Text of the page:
“Kazimierz” is one of the milk bars that belong to the Krakow Gastronomic Association. The floor is a characteristically Cracovian mosaic made of black, brown and white tiles. There is a tile stove in one corner. Serving decorative rather than practical purposes, it can be seen in almost every milk bar. The walls are festooned with artificial flowers and old photographs of the Kazimierz district. Characteristic of the place are rustic chairs and tables designed in the Polish highlander fashion. Tables are covered with a white and red checkered plastic tablecloth also typical of milk bars. I order pierogi with blueberries. The dough is delicate and there’s plenty of stuffing. They are served with fat cream with a little bit of caster sugar and simply melt in the mouth. The price – 5.60*. For a drink I have a glass of multi-fruit kompot [a sweet beverage obtained by cooking food] for 1.50. It’s overwhelmingly cheap in here, you can have a soup for less than two zlotys. They also have metal cutlery – something you rarely see in milk bars! Regular customers, whenever they come, are always welcomed by Ms. Danusia who already knows their names and asks: "The same as always?"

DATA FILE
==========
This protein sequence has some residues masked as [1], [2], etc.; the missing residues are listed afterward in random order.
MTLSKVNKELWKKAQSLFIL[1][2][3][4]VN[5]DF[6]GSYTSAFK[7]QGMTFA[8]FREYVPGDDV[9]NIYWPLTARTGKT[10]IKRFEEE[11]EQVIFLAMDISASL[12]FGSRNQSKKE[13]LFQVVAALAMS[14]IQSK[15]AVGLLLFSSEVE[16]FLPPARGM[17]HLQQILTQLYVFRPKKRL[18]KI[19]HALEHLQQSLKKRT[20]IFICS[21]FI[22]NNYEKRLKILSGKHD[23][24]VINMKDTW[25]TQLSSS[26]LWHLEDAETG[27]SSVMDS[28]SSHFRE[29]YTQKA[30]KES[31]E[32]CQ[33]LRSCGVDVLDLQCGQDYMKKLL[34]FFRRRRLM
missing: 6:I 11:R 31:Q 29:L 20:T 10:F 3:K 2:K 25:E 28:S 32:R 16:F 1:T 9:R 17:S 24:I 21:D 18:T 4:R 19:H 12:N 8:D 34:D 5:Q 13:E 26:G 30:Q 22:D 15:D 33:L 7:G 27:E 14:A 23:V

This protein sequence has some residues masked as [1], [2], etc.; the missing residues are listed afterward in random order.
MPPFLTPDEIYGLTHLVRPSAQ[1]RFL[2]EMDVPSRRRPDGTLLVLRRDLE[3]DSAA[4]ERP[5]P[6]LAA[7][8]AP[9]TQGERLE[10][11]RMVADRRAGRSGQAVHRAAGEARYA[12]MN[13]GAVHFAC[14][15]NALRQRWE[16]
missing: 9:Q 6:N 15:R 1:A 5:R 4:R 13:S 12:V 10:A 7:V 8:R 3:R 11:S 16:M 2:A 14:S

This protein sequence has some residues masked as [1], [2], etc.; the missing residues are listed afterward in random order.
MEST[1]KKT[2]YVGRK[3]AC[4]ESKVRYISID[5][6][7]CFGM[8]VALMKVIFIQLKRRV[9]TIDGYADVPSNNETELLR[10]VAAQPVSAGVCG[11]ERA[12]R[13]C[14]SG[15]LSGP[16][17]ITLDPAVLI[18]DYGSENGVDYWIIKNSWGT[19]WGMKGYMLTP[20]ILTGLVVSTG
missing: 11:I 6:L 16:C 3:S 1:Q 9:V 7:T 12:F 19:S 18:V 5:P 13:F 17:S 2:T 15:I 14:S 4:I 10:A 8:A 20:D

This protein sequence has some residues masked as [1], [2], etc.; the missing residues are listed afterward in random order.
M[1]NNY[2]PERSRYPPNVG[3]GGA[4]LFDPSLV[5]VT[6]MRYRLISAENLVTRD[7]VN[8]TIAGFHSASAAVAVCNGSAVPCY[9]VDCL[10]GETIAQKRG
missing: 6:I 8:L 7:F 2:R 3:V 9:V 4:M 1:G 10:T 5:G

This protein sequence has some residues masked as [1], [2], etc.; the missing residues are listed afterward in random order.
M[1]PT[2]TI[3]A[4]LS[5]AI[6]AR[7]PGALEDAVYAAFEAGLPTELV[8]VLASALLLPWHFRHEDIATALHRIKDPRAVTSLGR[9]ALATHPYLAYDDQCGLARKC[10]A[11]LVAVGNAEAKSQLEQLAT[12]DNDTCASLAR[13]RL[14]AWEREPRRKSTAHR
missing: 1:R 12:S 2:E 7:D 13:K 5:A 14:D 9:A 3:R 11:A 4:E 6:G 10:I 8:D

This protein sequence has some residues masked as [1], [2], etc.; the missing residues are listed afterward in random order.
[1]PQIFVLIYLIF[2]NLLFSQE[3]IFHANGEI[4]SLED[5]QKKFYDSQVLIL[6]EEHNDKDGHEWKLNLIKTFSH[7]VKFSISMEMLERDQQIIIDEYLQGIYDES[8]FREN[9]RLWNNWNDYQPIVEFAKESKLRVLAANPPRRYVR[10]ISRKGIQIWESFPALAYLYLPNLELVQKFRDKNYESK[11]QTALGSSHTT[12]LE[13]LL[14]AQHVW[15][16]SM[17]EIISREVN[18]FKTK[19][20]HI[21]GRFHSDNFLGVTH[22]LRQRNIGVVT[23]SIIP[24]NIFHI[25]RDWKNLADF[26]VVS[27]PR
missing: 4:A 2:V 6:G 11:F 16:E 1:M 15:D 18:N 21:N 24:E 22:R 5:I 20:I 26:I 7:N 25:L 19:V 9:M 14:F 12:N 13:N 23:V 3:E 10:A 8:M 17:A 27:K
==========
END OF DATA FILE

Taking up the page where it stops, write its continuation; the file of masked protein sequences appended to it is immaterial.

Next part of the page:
It is said that “Górnik” serves the tastiest meatloaf in Krakow. Being the tiniest milk bar in the city, it has only four tables and a tiny food display counter. Also, Ms. Dorota is always there with a cheerful smile on her face. There is a not-so-popular-anymore Terrazzo floor and walls painted with beige oil paint. When it comes to the menu, it includes several kinds of pierogi (the price of 10 pierogi with strawberries is 5.60), baked beans, meat-stuffed cabbages with sauce, chicken steak, scrag-end with sauce, chicken stew, and, of course, mixed vegetables! Nevertheless, it’s mostly about dishes based on meat. What astounds me and immediately grabs my attention is a tomato, dill and onion salad – unusual for this time of the year – and a truly “European” breakfast set. I order a tomato soup with rice and, obviously, a glass of cherry kompot. There is so much soup it almost spills out of a bowl – I bet the women who work here are aware of students’ thin wallets. The creamy taste of the soup and a slightly over-cooked rice remind me of dinners I used to eat in kindergarten. A couple sitting next to me shares pierogi. When I approach them, they chorus it’s their favorite local dish. For the dessert they have custard with raspberry juice. I have the feeling everyone here misses kindergarten days.